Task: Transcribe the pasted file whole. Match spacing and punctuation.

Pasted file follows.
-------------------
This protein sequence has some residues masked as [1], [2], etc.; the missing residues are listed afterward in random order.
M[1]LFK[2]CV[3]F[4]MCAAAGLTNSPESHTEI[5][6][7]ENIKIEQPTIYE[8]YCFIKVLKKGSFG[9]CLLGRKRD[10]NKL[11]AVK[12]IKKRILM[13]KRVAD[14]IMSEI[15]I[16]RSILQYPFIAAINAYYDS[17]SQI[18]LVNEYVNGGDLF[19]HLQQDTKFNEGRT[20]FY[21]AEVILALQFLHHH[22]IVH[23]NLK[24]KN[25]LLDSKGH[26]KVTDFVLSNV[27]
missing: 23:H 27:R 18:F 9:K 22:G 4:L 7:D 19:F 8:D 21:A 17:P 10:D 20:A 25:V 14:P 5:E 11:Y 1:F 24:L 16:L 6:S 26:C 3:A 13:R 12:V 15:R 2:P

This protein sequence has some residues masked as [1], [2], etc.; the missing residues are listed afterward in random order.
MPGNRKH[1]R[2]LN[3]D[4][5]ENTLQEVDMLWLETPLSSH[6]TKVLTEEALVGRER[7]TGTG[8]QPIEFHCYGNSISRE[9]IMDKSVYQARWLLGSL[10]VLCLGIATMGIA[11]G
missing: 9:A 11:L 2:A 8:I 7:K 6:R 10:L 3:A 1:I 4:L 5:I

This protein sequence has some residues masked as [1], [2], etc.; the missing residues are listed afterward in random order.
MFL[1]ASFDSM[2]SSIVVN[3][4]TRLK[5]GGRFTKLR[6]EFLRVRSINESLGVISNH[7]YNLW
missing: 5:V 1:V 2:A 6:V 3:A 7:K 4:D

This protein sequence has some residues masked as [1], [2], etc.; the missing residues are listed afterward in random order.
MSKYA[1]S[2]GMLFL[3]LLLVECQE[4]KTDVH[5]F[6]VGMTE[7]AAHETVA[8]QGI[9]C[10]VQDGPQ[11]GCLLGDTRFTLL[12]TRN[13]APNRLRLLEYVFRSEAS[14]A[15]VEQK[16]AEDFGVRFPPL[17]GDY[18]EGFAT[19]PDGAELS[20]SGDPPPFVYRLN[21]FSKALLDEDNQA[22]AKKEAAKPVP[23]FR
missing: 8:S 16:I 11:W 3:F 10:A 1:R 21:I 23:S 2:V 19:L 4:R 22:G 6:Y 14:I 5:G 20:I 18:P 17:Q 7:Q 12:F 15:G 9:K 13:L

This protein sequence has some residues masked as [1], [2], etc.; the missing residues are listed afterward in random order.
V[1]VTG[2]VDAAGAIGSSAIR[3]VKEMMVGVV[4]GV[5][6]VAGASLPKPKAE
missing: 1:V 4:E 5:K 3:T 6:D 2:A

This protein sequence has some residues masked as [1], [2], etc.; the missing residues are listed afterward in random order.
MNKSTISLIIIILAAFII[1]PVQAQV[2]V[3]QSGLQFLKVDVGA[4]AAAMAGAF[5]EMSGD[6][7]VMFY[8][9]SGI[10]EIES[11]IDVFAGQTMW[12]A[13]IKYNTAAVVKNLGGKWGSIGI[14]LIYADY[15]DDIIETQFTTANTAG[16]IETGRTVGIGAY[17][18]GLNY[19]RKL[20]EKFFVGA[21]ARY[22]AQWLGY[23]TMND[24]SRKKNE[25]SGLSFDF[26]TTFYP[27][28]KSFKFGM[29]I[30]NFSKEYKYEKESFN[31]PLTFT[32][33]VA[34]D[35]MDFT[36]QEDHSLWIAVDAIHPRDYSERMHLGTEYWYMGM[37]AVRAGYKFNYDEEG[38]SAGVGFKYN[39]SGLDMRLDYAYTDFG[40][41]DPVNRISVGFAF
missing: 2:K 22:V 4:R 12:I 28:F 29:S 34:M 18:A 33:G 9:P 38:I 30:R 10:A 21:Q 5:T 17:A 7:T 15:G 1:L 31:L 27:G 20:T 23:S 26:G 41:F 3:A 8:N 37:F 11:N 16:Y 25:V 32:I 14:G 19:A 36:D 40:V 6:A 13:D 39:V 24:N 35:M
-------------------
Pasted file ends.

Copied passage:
This protein sequence has some residues masked as [1], [2], etc.; the missing residues are listed afterward in random order.
M[1]LFK[2]CV[3]F[4]MCAAAGLTNSPESHTEI[5][6][7]ENIKIEQPTIYE[8]YCFIKVLKKGSFG[9]CLLGRKRD[10]NKL[11]AVK[12]IKKRILM[13]KRVAD[14]IMSEI[15]I[16]RSILQYPFIAAINAYYDS[17]SQI[18]LVNEYVNGGDLF[19]HLQQDTKFNEGRT[20]FY[21]AEVILALQFLHHH[22]IVH[23]NLK[24]KN[25]LLDSKGH[26]KVTDFVLSNV[27]
missing: 23:H 27:R 18:F 9:K 22:G 4:L 7:D 19:F 8:D 21:A 17:P 10:D 20:A 25:V 14:P 5:E 11:Y 1:F 24:L 16:L 6:S 26:C 3:A 13:R 12:V 15:R 2:P

This protein sequence has some residues masked as [1], [2], etc.; the missing residues are listed afterward in random order.
MPGNRKH[1]R[2]LN[3]D[4][5]ENTLQEVDMLWLETPLSSH[6]TKVLTEEALVGRER[7]TGTG[8]QPIEFHCYGNSISRE[9]IMDKSVYQARWLLGSL[10]VLCLGIATMGIA[11]G
missing: 9:A 11:L 2:A 8:I 7:K 6:R 10:L 3:A 1:I 4:L 5:I

This protein sequence has some residues masked as [1], [2], etc.; the missing residues are listed afterward in random order.
MFL[1]ASFDSM[2]SSIVVN[3][4]TRLK[5]GGRFTKLR[6]EFLRVRSINESLGVISNH[7]YNLW
missing: 5:V 1:V 2:A 6:V 3:A 7:K 4:D

This protein sequence has some residues masked as [1], [2], etc.; the missing residues are listed afterward in random order.
MSKYA[1]S[2]GMLFL[3]LLLVECQE[4]KTDVH[5]F[6]VGMTE[7]AAHETVA[8]QGI[9]C[10]VQDGPQ[11]GCLLGDTRFTLL[12]TRN[13]APNRLRLLEYVFRSEAS[14]A[15]VEQK[16]AEDFGVRFPPL[17]GDY[18]EGFAT[19]PDGAELS[20]SGDPPPFVYRLN[21]FSKALLDEDNQA[22]AKKEAAKPVP[23]FR
missing: 8:S 16:I 11:W 3:F 10:A 1:R 21:I 23:S 2:V 19:L 4:R 22:G 6:Y 14:I 5:G 20:I 18:P 17:Q 7:Q 12:F 15:G 9:K 13:L

This protein sequence has some residues masked as [1], [2], etc.; the missing residues are listed afterward in random order.
V[1]VTG[2]VDAAGAIGSSAIR[3]VKEMMVGVV[4]GV[5][6]VAGASLPKPKAE
missing: 1:V 4:E 5:K 3:T 6:D 2:A

This protein sequence has some residues masked as [1], [2], etc.; the missing residues are listed afterward in random order.
MNKSTISLIIIILAAFII[1]PVQAQV[2]V[3]QSGLQFLKVDVGA[4]AAAMAGAF[5]EMSGD[6][7]VMFY[8][9]SGI[10]EIES[11]IDVFAGQTMW[12]A[13]IKYNTAAVVKNLGGKWGSIGI[14]LIYADY[15]DDIIETQFTTANTAG[16]IETGRTVGIGAY[17][18]GLNY[19]RKL[20]EKFFVGA[21]ARY[22]AQWLGY[23]TMND[24]SRKKNE[25]SGLSFDF[26]TTFYP[27][28]KSFKFGM[29]I[30]NFSKEYKYEKESFN[31]PLTFT[32][33]VA[34]D[35]MDFT[36]QEDHSLWIAVDAIHPRDYSERMHLGTEYWYMGM[37]AVRAGYKFNYDEEG[38]SAGVGFKYN[39]SGLDMRLDYAYTDFG[40][41]DPVNRISVGFAF
missing: 2:K 22:V 4:R 12:I 28:F 29:S 34:M 18:A 33:G 9:P 38:I 30:R 10:A 21:Q 5:T 17:A 7:T 15:G 1:L 31:L 27:G 20:T 23:S 26:G 41:F 3:A 8:N 37:F 11:N 16:Y 25:V 32:I 14:G 19:A 36:D 40:V 6:A 13:D 39:V 24:N 35:M